So many couples were planning to tie the knot on Aug. 8 that Beijing's marriage registries set up an on-line service to file paperwork in advance and speed up the process. More than 16,400 couples booked their marriage certificates on Aug. 8 in Beijing, according to the Beijing Civil Affairs Office. On Aug. 8 last year, 3,390 couples were married in Beijing, making it the second most popular date after Dec. 18 when 4,400 couples wed.

Around the country, thousands of people were getting married on Friday; more than 5,000 couples registered in Shanghai, 3,300 in Guangzhou, 2,300 in Wuhan and 2,300 in Hangzhou, the Ministry of Civil Affairs said.

Jiang Li, Vice Minister of Civil Affairs, said civil affairs bureaus should try to guarantee that all couples who wish to register on Aug. 8 get their certificates.

About 300 extra staff were added to helping the 18 marriage registration staff at Chaoyang's civil affairs bureau, where 2,418 booked registration, He Tieqing said.

"It took only three minutes to register," said Tang Guinan. "The clerk checked our forms, gave us the certificates and congratulated us."

"We will continue to work after the normal closing time of 6 p.m. if there are still couples to register," He said. "We will definitely make sure that every couple today will be registered."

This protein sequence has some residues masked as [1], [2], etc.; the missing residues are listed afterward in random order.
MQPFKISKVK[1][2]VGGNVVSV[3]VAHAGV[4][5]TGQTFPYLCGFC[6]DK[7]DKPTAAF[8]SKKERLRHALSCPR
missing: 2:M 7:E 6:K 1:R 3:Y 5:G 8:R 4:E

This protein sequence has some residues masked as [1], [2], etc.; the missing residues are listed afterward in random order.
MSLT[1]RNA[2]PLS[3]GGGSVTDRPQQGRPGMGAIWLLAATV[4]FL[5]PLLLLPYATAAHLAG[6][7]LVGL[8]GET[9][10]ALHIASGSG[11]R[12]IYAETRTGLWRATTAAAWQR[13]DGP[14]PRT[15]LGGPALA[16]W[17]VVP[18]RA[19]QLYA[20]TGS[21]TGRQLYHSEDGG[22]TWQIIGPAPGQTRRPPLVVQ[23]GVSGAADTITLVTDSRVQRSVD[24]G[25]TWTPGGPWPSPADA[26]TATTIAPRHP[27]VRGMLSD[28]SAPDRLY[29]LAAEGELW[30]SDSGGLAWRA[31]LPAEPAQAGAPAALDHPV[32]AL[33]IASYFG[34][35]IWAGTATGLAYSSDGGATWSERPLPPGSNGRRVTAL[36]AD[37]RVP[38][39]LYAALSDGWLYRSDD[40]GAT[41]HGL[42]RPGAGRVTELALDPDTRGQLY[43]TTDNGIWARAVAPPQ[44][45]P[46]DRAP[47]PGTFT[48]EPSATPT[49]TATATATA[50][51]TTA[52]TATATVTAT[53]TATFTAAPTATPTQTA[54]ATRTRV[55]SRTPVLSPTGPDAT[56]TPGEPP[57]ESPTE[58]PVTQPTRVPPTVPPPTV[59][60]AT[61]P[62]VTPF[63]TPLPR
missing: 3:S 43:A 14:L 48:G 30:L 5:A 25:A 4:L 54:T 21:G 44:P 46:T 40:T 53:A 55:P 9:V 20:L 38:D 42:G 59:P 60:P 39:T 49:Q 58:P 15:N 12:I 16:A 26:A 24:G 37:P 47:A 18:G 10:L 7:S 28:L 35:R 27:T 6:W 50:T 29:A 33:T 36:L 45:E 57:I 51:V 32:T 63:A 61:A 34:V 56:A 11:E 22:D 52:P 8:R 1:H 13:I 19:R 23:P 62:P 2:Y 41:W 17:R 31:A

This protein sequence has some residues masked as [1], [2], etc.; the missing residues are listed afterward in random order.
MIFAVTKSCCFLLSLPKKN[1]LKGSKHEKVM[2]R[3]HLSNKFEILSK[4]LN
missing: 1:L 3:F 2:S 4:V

But despite the flood of weddings, many hotels and restaurants are had few bookings for wedding banquets. Usually Chinese couples register their marriage and hold wedding banquets on different dates.

A staff member at the five-star Prime Hotel, on the renowned shopping street of Wangfujing in downtown Beijing, said it would take no reservations for wedding banquets until early September, because it was one of the contract hotels of the Olympic Games.

Not every couple is rushing to catch the tide of "Olympic weddings".

Chu Meng had planned earlier this year to get married on Aug. 8, but she began to have doubts about the date after the devastating magnitude-8 earthquake hit Sichuan, southwest China, on May 12.

"I heard the numbers of the date coincidentally added up to eight. It all sounds very superstitious, but there's no reason for me to risk having any bad luck for this important day in my life," said Chu, who works for a Canadian consulting firm.

She finally changed her mind as the day approached. "The date has a triple eight. It's too perfect; I'm afraid that it will have the opposite result."

Most couples delayed their wedding banquets to avoid the inconvenience of traffic controls and being upstaged by the Games opening ceremony, which will feature thousands of performers and extravagant fireworks.

Wang Dongxiao, manager of the 168 Wedding Planning Company, said they declined work at more than 30 wedding banquets on Friday because of the restrictions on cars that only allow vehicles on the street with odd and even number on alternate days.

"We only accepted four wedding banquets outside the Fifth Ring Road, where traffic control measures don't apply," he said.